Can you believe I was in Strasbourg for a week, took along my DSLR, and only took photos with my old Samsung J5 phone?! I regret it immensely… The adorable buildings, the canals surrounded by nature, the delicious food…all not done justice, so you will have to go yourself.
To be fair, I was there for work so only got a little sightseeing done. But, wow, Strasbourg is beautiful. I felt like I had stumbled into Beauty and the Beast, and was expecting people to burst into song any minute. There were plenty of buskers outside the cathedral, playing classical, jazz, or even contemporary music on stringed instruments. If I hadn’t stepped into a Disney musical film, I certainly had stepped into a European arty film. It was hard to remind myself that I wasn’t there on holiday and couldn’t sit outside a cafe all day sipping cafe au lait…
It is the perfect city for a cute getaway (as are most popular European cities in all honesty): you can walk pretty much anywhere (even the European Parliament was only half an hour walk from the centre). Grand Ile is the historical centre, and a UNESCO world heritage site, which boasts the amazing cathedral, and winding, medieval streets to get lost in. It is a place to truly appreciate Western European culture – and by that I mean relaxing outside with wine or beer, chatting and laughing with people as the sun slowly sets.
Strasbourg is so close to Germany (and in fact has belonged to Germany in the past) that it is clearly influenced by both French and German culture, architecture, and cuisine. For a traditional meal – I ate at D’Heimliche Stub, and chose tarte flambée, also known as flammekueche – which is a typical Alsatian dish (the region is Alsace). It is dough rolled out flat into a rectangle shape, and topped with creme fraiche, and in my case asparagus and serrano ham. Different to a pizza, but just as good.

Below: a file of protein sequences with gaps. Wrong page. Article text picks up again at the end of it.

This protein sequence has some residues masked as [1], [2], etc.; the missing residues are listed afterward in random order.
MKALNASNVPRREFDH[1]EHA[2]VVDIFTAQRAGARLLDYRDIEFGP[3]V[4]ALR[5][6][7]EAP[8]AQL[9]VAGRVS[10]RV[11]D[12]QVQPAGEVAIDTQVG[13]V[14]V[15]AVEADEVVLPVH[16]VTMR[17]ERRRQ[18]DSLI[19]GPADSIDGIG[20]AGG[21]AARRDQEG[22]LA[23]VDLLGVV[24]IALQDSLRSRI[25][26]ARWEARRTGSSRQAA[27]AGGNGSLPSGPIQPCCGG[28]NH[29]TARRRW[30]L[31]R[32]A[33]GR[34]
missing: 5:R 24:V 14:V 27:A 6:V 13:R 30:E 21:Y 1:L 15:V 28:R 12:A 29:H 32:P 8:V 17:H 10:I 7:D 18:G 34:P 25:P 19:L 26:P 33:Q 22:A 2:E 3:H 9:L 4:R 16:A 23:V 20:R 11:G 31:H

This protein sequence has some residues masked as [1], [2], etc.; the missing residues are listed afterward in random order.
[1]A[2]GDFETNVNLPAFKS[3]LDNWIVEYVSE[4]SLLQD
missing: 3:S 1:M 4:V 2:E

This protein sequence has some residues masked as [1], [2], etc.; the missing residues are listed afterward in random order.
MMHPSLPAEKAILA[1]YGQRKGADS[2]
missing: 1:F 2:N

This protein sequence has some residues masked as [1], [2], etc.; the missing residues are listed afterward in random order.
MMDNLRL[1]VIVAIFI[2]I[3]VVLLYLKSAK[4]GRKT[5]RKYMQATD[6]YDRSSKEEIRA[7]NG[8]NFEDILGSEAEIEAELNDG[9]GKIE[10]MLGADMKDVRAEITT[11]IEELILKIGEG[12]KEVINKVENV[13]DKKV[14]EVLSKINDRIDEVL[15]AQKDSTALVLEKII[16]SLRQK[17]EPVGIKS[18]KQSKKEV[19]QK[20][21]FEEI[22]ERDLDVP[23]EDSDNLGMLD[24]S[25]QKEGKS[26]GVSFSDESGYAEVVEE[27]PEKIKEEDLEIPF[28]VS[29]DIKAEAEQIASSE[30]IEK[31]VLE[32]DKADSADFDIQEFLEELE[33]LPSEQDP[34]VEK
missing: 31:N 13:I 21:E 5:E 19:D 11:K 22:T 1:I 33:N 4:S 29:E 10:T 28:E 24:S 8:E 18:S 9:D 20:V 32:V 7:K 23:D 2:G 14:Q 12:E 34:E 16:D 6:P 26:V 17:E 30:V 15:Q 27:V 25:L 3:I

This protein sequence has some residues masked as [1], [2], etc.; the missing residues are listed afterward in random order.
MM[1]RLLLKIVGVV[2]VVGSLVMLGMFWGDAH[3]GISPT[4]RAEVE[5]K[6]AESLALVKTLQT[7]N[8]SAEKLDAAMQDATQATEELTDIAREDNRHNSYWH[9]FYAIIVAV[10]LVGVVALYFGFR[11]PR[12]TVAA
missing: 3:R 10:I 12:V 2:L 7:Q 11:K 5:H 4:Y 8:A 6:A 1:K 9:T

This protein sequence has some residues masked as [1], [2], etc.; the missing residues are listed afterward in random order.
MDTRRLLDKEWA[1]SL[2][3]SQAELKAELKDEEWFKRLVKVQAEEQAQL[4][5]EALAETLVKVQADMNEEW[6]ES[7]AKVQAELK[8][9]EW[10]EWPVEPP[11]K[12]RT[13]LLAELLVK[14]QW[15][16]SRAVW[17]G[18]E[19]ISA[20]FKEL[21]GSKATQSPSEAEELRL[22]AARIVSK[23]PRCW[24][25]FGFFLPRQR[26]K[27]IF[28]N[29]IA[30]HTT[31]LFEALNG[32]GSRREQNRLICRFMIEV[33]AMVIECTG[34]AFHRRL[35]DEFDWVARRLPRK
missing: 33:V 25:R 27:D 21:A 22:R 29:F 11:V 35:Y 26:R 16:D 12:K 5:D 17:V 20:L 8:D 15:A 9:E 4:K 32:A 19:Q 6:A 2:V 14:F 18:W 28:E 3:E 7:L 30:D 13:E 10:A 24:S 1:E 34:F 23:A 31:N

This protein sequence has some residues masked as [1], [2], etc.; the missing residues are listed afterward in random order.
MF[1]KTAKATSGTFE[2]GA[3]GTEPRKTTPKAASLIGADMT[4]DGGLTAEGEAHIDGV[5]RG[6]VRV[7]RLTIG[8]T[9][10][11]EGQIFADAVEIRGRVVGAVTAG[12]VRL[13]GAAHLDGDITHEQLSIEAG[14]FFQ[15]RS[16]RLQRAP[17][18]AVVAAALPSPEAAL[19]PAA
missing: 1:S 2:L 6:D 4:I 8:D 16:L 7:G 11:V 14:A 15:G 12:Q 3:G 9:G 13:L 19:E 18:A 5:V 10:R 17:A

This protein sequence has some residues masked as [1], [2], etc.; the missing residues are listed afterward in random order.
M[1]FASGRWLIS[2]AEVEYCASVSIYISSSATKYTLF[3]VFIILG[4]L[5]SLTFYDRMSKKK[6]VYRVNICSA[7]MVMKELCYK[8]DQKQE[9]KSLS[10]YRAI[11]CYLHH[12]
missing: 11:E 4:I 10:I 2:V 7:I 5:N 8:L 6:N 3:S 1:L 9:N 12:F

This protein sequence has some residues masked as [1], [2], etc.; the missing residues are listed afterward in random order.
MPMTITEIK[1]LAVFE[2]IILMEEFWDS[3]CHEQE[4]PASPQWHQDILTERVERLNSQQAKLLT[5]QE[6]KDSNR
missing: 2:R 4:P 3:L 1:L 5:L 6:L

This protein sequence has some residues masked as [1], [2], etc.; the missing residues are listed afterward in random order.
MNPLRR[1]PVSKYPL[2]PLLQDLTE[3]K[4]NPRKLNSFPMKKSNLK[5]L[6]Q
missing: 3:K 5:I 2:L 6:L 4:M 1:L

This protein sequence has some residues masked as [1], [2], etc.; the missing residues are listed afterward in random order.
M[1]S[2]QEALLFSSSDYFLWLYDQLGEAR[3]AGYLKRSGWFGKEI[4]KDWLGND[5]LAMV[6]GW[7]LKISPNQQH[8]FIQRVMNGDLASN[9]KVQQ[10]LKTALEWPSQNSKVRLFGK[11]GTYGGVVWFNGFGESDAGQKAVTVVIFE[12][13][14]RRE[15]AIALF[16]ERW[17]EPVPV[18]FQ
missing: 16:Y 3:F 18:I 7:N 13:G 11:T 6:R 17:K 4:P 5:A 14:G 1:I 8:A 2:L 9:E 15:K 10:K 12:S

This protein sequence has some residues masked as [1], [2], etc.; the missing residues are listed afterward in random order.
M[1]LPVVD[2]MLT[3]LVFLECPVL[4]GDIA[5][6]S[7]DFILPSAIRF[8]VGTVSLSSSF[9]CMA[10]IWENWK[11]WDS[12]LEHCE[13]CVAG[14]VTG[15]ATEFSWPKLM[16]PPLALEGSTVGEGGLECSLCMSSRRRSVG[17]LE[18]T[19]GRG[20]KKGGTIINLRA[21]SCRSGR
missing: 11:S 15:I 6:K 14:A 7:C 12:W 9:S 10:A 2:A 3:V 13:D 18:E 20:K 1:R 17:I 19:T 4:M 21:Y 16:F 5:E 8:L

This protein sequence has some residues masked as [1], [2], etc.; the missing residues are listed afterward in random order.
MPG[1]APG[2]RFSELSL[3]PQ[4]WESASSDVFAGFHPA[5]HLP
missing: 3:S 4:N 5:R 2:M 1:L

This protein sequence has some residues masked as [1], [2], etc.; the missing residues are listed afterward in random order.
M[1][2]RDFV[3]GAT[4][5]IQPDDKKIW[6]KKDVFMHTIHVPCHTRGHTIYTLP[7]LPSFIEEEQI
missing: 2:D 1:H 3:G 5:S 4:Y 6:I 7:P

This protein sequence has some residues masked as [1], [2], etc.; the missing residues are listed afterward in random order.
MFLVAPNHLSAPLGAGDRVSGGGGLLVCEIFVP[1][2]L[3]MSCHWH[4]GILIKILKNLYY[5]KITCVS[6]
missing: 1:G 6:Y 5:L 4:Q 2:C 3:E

I also ate at Harmonie Bowl and Juice which if you like vegan Asian food, or even if you don’t, you must go. The staff were wonderful to say we ordered 15 minutes before closing time, and even gave us free homemade banana bread because we enjoyed our Buddha bowls so much!
Another vegan place (I work with the Greens: we cut back our meat and dairy intake), is L’Eden Sans Gluten – I had paella which admittedly was more like vegetable rice, but still tasty. It was also close to a vegan bakery from which I bought a brownie (as someone who is not so keen on vegan cakes – this brownie was just as good and as rich as a non-vegan brownie).
Whilst the Strasbourg centre is a picturesque, Disney-style setting; Strasbourg is also famous for being home to European institutions – including one of the EU Parliaments. Once a month, every MEP and staff member travel from Brussels to Strasbourg as it is where all the votes must take place in plenary. It sounds daft, but it is to symbolise the pan-European nature of the EU (and the French object to it’s removal). As a trainee, we get to go once during our traineeship to see what takes place. So, I got to run around watching press conferences, posting to social media, sneaking photos in plenary, and getting totally lost in the maze that is the building.
Also with work I attended European Youth Event and YO!Fest – two parallel festivals which gather 8,000 young people across Europe to share ideas and learn how to actively engage with politics to make sure the future is ours. Although a storm nearly cancelled YO!Fest, the organisers did an amazing job at pulling through.
I ended my last night drinking and chatting in a park (and later dancing in a bar), as mosquitoes absolutely ravaged my back and now I can’t sit still or sleep through a night without the itching torturing me. My coach back to Brussels was also super delayed, and so finished an intense and crazy week bonding with other attendees over Brussels and unreliable coaches. All worth it.